Every one of Leeds United’s summer recruits made mention of the pull of playing for Marcelo Bielsa but Jack Harrison’s was the only transfer in which the South American actively pulled the strings.
Bielsa’s reputation sold itself – “if you know your football you know he’s a massive manager,” said Lewis Baker after signing from Chelsea – but in the case of Harrison the deal required him to convince Manchester City of the value of sending the winger to Leeds for a year on loan. He had a captive audience in Pep Guardiola, a man who used Bielsa as a sounding board before embarking on his own coaching career, but Harrison was prominent enough at City to have made their pre-season tour of the USA.
There was no promise or guarantee about how much Harrison would play; only the assurance that he would have chances to develop and make an impression as he did with an 89th-minute equaliser against Millwall on Saturday. The goal was his first at senior level in England and, in no small way, a starting point for him at Leeds.
Bielsa had started him before, in League Cup ties and a 0-0 draw with Middlesbrough last month, but the 21-year-old has taken time to show the flair which motivated Guardiola to sign him from New York City, a team controlled by Manchester City’s owners. On Saturday, until the penultimate minute, Millwall kept him quiet and on the fringes. By the time of his goal he was playing as a centre-forward, as Bielsa wrestled with a shortage of strikers.
Bielsa has a reputation for unconventional positioning: wingers up front or midfielders like Kalvin Phillips redefined as centre-backs. Harrison finishing Saturday’s game as a number nine was part of the education Guardiola told him to enjoy.
“Before I came here he (Guardiola) spoke very highly of Marcelo,” Harrison said. “He said the opportunity I had was something special. He told me that himself.
The way he sees it is very special and the players have a lot of respect for him, his philosophy and his ideas.Jack Harrison
“It’s very different to anywhere else I’ve been. I’ve only been at three other clubs but I’m learning a lot. He (Bielsa) is very intelligent. He knows a lot about the game and I’m trying to make the most of that. In every position the whole game is so detailed with him.
“The way he sees it is very special and the players have a lot of respect for him, his philosophy and his ideas. It can be beneficial for us.”
Harrison’s cameo up front in London was a case of Bielsa finding a solution to an injury crisis. United’s head coach had strikers on the bench but two 17-year-olds in Jack Clarke and Ryan Edmondson.
Kemar Roofe was absent with a calf strain and Patrick Bamford is out until the new year with a knee injury. When Tyler Roberts left the field in the 68th minute, Bielsa chose to find a solution from the players already on the pitch.
“We’ve been a bit unfortunate with a few injuries so I tried out the number nine spot in the last few minutes,” Harrison said. “It worked out for us, fortunately. I like to be versatile so I can play anywhere or wherever the manager needs.
“It was quite surprising and it was tough playing against Millwall with big, tall, physical centre-backs but I tried to use certain things to my advantage and get past that. It might be a possibility (to play there more often) going forward. We’ll have to wait and see.”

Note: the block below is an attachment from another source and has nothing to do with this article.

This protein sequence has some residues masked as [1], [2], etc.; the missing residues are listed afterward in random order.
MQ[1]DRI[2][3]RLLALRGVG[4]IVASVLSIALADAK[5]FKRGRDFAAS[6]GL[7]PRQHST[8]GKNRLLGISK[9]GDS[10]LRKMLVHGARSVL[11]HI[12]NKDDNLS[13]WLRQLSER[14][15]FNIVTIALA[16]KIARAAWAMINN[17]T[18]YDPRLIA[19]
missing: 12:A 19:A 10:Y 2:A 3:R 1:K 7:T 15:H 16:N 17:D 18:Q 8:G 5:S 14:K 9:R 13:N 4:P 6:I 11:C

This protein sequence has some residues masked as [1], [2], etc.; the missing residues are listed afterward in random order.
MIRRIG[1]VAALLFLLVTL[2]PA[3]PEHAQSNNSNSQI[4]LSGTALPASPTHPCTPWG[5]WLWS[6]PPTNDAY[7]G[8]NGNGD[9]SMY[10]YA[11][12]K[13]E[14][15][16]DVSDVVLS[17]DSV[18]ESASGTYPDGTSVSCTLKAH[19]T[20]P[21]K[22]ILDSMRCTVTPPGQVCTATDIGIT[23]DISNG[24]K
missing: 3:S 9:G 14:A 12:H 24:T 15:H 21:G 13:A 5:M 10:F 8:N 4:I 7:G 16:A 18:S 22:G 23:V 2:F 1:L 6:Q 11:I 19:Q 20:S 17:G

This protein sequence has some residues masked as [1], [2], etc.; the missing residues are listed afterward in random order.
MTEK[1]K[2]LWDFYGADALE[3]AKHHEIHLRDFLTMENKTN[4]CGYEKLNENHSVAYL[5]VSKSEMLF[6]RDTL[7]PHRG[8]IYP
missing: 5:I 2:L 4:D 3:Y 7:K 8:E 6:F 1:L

Harrison’s initial appearance on the right wing, his preferred position, also stemmed from the fitness issues which are biting at Bielsa’s squad.
He stepped in for the influential Pablo Hernandez against Middlesbrough last month after Hernandez tweaked a hamstring and will continue to play there while the Spaniard spends the next four weeks recovering.
Replacing Hernandez – described by Bielsa as “a complete player from my point of view” – was no easy task.
“He’s obviously a very experienced player,” Harrison said. “He brings a lot to the team when he’s playing and you can see all the stuff he creates. I’m trying to live up to those expectations and learn from him, not only for me but for the team as well.
“I’m grateful for this opportunity but, at the same time, I wish him the best and I wish he can come back soon to help the team out with hopefully getting promoted.”
In pursuit of promotion, Leeds have made the start they wanted: unbeaten after seven matches and a point clear at the top of the Championship.
Avoiding defeat at Millwall, a ground where United are accustomed to earning nothing, felt like a psychological barrier cleared and Bielsa’s players host Preston North End this evening, a team who eliminated them from the Carabao Cup but are one place above the foot of the Championship.
Harrison’s motivation at Leeds is two-fold: to add promotion to his CV and to elevate himself in Guardiola’s thinking at the Etihad Stadium.
“It’s a dream to play for Man City but it’s important not to get ahead of myself,” he said.
“Right now it’s important just to stay in this moment. I’m going to do everything I can to get promoted and then we’ll see from there.
“It was a bit challenging here at first but once you settle down and start getting used to things in and out of training you really start to learn and develop.
“I’m learning a lot about the game and the way Marcelo sees it. I’m at a good point.”